The land of Evol was ceded in 957 by the Count of Cerdagna, Sunifred II to the abbey of Santa Maria of Ripoll. Before 1230 it belonged to Bernard I of Alion, and then to his son Bernard II who was burned at the stake by the Inquisition in 1258. King James II of Aragon named his son Guillem of So, Lord of Evol, and it was he who in 1260 built the feudal castle near the new frontier line with the kingdom of France (treaty of Corbeil in 1258).
The castle, built on a buttress of Mount Coronat, has a quadrilateral shape, the walls being about 40 metres long with a round tower at each corner, and a round keep in the middle of the north wall. The residential building occupied the western wall and consisted of three connecting rooms. The east and west walls had a postern, the main entrance being through the southern wall. To the west lies an outdoor terrace (the miranda) overlooking the valley. There was an upper floor on the level of the walkway.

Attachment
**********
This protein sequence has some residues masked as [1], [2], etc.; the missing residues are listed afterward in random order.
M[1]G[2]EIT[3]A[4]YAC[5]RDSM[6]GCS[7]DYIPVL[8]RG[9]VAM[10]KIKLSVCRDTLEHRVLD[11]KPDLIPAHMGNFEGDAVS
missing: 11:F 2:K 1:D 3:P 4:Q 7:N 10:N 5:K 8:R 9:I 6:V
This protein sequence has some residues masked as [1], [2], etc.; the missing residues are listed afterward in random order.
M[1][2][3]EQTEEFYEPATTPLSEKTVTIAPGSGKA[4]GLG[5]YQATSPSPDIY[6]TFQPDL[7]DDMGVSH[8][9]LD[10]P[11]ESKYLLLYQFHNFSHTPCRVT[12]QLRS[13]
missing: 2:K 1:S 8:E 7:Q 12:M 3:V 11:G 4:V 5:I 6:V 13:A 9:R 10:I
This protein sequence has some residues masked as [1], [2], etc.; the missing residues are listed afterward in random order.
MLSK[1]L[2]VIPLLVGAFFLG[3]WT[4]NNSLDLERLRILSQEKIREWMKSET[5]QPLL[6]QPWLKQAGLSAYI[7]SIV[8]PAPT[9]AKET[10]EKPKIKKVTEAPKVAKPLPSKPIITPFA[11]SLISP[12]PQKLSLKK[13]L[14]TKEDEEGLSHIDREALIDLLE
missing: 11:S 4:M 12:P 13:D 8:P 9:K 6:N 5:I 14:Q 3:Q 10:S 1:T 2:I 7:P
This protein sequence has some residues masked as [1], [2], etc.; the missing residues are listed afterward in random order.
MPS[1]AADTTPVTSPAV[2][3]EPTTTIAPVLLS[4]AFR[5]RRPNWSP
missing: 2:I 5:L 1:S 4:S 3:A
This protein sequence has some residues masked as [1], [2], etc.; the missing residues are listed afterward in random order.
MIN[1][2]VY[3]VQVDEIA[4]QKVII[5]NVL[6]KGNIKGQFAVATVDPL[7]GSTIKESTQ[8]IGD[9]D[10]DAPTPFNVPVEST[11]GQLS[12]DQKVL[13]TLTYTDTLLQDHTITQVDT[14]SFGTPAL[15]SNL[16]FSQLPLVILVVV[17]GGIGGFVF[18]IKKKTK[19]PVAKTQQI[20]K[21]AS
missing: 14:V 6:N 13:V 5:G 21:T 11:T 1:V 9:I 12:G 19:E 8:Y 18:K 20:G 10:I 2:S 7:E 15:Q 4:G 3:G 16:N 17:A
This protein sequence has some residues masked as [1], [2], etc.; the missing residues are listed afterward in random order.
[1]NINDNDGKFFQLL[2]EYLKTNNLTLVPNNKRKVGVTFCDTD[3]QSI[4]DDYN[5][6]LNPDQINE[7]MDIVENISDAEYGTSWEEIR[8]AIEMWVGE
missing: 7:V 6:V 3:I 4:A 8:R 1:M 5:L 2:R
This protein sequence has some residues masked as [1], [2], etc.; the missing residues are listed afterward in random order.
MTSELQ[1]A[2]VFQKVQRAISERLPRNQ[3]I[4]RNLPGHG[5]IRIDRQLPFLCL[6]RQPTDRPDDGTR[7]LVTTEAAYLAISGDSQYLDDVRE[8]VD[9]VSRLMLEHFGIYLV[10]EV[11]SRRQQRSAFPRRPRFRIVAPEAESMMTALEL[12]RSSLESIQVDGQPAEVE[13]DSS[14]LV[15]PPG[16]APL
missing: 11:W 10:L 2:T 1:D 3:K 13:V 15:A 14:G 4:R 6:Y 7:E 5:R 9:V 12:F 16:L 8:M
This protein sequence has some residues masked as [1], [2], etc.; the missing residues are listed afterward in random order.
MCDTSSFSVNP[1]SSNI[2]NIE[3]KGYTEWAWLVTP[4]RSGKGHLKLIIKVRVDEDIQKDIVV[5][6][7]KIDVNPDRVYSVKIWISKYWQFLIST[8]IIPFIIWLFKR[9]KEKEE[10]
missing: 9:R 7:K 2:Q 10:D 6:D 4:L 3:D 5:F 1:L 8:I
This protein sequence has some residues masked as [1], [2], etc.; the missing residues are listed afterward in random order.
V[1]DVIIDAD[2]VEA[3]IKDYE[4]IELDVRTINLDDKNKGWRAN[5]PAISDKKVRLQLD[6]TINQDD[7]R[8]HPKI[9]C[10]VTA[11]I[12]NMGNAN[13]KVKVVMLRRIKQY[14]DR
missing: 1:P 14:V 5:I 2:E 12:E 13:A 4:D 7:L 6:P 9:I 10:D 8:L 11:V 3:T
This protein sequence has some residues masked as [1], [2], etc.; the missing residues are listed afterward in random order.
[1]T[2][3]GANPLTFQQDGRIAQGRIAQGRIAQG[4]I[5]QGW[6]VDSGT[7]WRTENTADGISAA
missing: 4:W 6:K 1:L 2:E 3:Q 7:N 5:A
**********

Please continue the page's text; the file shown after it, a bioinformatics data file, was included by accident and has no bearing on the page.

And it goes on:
As early as 1343, Viscount Jean de So had a new castle built near Olette (The Bastide) which was to become his residence. The old castle would now only house a small garrison, and served as a storehouse for the farmers-general. It was sold off as a national property in 1812 and remained in private hands until 1990 when it was bought by the municipality of Olette-Evol.